On November 18, 2020, a paper entitled “Hippocampal cells integrate past memory and present perception for the future” was published in PLOS Biology by Dr. Yuji Naya’s Lab in the School of Psychological and Cognitive Sciences at Peking University and the PKU-IDG/McGovern Institute for Brain Research. Using a novel memory task for macaque monkeys and single-unit recording technique, the present study revealed the important role of the hippocampus in the process of memory usage.
The ability to use stored information in a highly flexible manner is a defining feature of the declarative memory system. However, the neuronal mechanisms underlying this flexibility are poorly understood. To address this question, we recorded single-unit activity from the hippocampus of 2 nonhuman primates performing a newly devised task requiring the monkeys to retrieve long-term item-location association memory and then use it flexibly in different circumstances (Fig. 1). We found that hippocampal neurons signaled both mnemonic information representing the retrieved location and perceptual information representing the external circumstance. The 2 signals were combined at a single-neuron level to construct goal-directed information by 3 sequentially occurring neuronal operations (e.g., convergence, transference, and targeting) in the hippocampus. Thus, flexible use of knowledge may be supported by the hippocampal constructive process linking memory and perception, which may fit the mnemonic information into the current situation to present manageable information for a subsequent action (Fig. 2).
Fig 1. Constructive memory-perception task. (a) Item stimuli. (b) Item-location association pattern. Two items, one from set A (e.g., I-A) and the other from set B (e.g., I-B), were assigned to each location (e.g., co-location I) on the background image. Scale bar for both item-cue and background-cue stimuli, 5° visual angle. (c) Schematic diagram of the CMP task. An item cue and background cue were chosen pseudorandomly in each trial. The monkeys should maintain fixation on the center until the end of the background-cue period including Delay 2, then saccade to the target location (red arrow) during the choice period. Monkeys were trained using every 0.1° step in orientation from −90° to 90°, though only 5 orientations (−90°, −45°, 0°, 45°, and 90°) were tested during the data acquisition. Relative sizes of the item-cue stimuli to the background-cue stimuli were magnified for display purpose. CMP, constructive memory-perception.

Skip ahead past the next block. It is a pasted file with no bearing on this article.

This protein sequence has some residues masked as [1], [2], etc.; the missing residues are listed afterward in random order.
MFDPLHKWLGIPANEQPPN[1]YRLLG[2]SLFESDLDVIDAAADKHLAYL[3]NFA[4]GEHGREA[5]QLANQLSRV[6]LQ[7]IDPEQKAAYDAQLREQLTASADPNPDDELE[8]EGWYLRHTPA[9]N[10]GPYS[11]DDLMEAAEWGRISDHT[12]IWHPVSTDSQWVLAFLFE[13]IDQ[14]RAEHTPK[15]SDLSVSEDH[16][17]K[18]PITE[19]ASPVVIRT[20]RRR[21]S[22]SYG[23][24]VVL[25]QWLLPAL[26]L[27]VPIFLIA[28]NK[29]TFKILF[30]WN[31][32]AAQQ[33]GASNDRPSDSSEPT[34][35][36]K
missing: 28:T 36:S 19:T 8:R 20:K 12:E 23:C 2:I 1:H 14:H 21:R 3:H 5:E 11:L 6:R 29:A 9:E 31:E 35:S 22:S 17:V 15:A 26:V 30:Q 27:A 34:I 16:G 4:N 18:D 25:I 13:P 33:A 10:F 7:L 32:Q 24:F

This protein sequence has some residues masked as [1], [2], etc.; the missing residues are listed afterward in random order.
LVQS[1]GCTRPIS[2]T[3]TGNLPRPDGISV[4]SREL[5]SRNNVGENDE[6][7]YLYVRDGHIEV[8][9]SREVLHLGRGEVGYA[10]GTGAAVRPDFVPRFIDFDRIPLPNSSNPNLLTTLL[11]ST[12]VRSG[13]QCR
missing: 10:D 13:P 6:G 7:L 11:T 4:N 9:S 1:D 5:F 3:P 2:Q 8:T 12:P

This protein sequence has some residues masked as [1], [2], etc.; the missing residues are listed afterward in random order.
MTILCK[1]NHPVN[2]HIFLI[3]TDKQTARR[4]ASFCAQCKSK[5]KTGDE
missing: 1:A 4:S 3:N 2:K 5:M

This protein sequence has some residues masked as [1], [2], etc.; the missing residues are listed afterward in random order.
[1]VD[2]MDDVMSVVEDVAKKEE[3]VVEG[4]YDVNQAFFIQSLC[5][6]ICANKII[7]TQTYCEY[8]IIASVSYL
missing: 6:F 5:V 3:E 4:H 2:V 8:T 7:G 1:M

Fig 2. Constructive process for the flexible use of memory. Schematic diagram of neuronal signals during a trial of the CMP task, in which the item cue and the orientation of background cue were I-B and 90°, respectively. In the HPC, the retrieved location of the item is represented relative to the 0° background image, which may correspond to the top right in egocentric space. The incoming perceptual signal is integrated with the memory signal to construct an updated information signaling the target location by following sequential neuronal operations: convergence (i.e., memory [co-location I on the 0° background] + perception [90° background]), transference (i.e., from the top right [co-location I on the 0° background] into the bottom right [co-location I on the 90° background]), and targeting (i.e., coding bottom right). It is still unknown which brain area is involved first in the retrieval of item-location association memory and whether the retrieved memory content is same as the memory signal in the HPC. CMP, constructive memory-perception; HPC, hippocampus. Hippocampus fit the past memory into the current situation for future action
Cen Yang, a Ph.D. student (graduated) from the Center for Life Sciences is the first author. Dr. Yuji Naya from the School of Psychological and Cognitive Sciences and McGovern Institute of Brain Science at Peking University is the corresponding author. This study was funded by the National Natural Science Foundation of China and the Center for Life Sciences.
Yang C, Naya Y (2020). Hippocampal cells integrate past memory and present perception for the future. PLoS Biol, 18(11): e3000876. (https://doi.org/10.1371/journal.pbio.3000876)